3.1 Product strategies with the regard to BCG-Model and the Ansoff-Matrix This section of the report deals with the product strategy and aims to assess the application of the BCG-Model and the Ansoff-Matrix to the Red Bull Company in the provided case study.
In the first part of the section we will briefly touch upon the product strategy to highlight its critical importance as it is a key marketing decision area, being one of the elements of the marketing mix. Another significant matter that will be covered in this section is the product portfolio management which gives understanding of how to assess the company’s current product portfolio and to make decisions on the optimal strategy to achieve the best market share and the greater customer loyalty.
In the second part of the section the theoretic background will be applied to the Red Bull Company case.
From the very beginning, it is necessary to define the term of the product strategy. Marian B.Wood, a marketing practitioner and the author of the marketing planning books, suggests that “the product strategy covers the development and management of the company’s tangible goods and intangible services to meet the needs of customers in the targeted markets”1. While developing a product strategy, it is essential to consider the value that a product provides to both – the customer and the company. From the customer perspective, three levels of the product, as identified by Philip Kotler, should be highlighted: 1.
Core product – the problem that a product is to solve for the customer; Actual product – the benefits that a product is to provide in terms of: • quality
• packaging and labeling
3. Augmented product – the additional benefits that are not a part of the product, such as for example:
• after-sale services;2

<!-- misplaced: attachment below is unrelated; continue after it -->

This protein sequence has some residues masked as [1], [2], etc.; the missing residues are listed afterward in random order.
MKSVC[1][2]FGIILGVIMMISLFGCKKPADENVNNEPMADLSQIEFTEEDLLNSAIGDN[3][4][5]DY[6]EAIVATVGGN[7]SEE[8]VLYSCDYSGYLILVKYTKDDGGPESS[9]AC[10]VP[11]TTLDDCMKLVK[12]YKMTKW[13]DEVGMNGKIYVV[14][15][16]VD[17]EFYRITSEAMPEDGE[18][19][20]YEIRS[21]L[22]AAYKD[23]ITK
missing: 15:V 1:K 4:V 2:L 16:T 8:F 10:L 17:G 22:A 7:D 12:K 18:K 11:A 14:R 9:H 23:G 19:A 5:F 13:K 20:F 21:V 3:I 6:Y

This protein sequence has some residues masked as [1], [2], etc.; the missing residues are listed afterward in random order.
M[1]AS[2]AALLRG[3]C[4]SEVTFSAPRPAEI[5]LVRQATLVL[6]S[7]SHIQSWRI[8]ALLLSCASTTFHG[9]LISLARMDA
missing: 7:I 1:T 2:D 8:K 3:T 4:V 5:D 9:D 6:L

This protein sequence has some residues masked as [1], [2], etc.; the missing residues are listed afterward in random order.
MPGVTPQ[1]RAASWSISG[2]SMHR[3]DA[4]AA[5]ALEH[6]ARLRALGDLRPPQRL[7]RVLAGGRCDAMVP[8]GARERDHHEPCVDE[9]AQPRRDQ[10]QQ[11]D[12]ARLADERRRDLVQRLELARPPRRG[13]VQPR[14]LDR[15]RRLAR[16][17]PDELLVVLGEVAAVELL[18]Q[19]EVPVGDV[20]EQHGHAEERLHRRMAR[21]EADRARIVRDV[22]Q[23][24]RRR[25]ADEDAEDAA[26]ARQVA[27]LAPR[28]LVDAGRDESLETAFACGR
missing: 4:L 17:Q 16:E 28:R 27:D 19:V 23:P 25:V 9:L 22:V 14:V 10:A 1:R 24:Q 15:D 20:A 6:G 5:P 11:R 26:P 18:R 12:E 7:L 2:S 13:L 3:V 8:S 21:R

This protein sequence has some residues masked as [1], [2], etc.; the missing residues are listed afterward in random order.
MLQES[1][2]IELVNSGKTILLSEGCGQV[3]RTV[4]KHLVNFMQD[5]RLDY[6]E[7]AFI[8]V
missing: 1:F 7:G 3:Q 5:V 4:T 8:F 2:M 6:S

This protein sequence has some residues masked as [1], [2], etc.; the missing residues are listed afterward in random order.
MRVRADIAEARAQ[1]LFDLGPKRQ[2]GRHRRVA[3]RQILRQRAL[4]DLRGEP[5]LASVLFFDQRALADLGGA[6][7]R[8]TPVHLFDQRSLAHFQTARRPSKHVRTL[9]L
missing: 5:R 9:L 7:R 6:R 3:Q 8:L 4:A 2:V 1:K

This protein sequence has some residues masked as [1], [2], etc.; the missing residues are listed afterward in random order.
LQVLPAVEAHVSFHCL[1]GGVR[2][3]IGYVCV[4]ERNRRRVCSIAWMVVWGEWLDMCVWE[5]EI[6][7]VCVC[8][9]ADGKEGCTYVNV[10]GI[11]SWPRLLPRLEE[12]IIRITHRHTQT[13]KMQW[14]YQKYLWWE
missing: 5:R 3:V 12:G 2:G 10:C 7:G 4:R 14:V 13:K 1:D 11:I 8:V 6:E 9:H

In order to assess the current standing of the product and to make strategic decisions on the product management, the company should curry out a product portfolio analysis. The most popular analysis, that have been for a long time presented in the literature, would be the Boston Consulting Group Model, the McKinsey/GE model, the A.D Little business profile matrix and the Ansoff-Matrix.3 From the above mentioned list, the BCG Model and 1
Wood, Marian Burk (2002, p.77)
Kotler, Philip; Armstrong, Gary (2005, p.43)
Wind, Yoram (1982, p.108-145)
the Ansoff-Matrix, being the most widely accepted frameworks applicable to all products of all companies, will be shortly introduced.
The BCG model is based on the dimensions of market share and growth rate. It assumes that the cash flow is an indicator of success. The model distinguishes between 4 different fields dogs, cash cows, question marks, and stars and is plotted in a 2x2 matrix as shown on the Table 1 below:
Relative market share
Table 1. Boston Consulting Group Model.4
The stars refer to products with a high market share and hight market growth. They generate a substantial amount of cash, but this cash is used to maintain its market position. It is advisable to invest in these products since at a certain point the stars should turn into the cash cows. The cash cows are products with high market share, but slow market growth. They don’t require any capital investment, but on the contrary the cash cows are the main source of cash and earnings of the company. Products with low share and high market growth are defined as question marks. Requiring a lot of cash, they have a chance of success since a lot of question marks can eventually move to the stars category, but there is a significant amount of risk because there could be a shift toward a lower market share position – dogs. This type of products is characterised by low market share and low growth, so this dogs should only be kept in the portfolio if...
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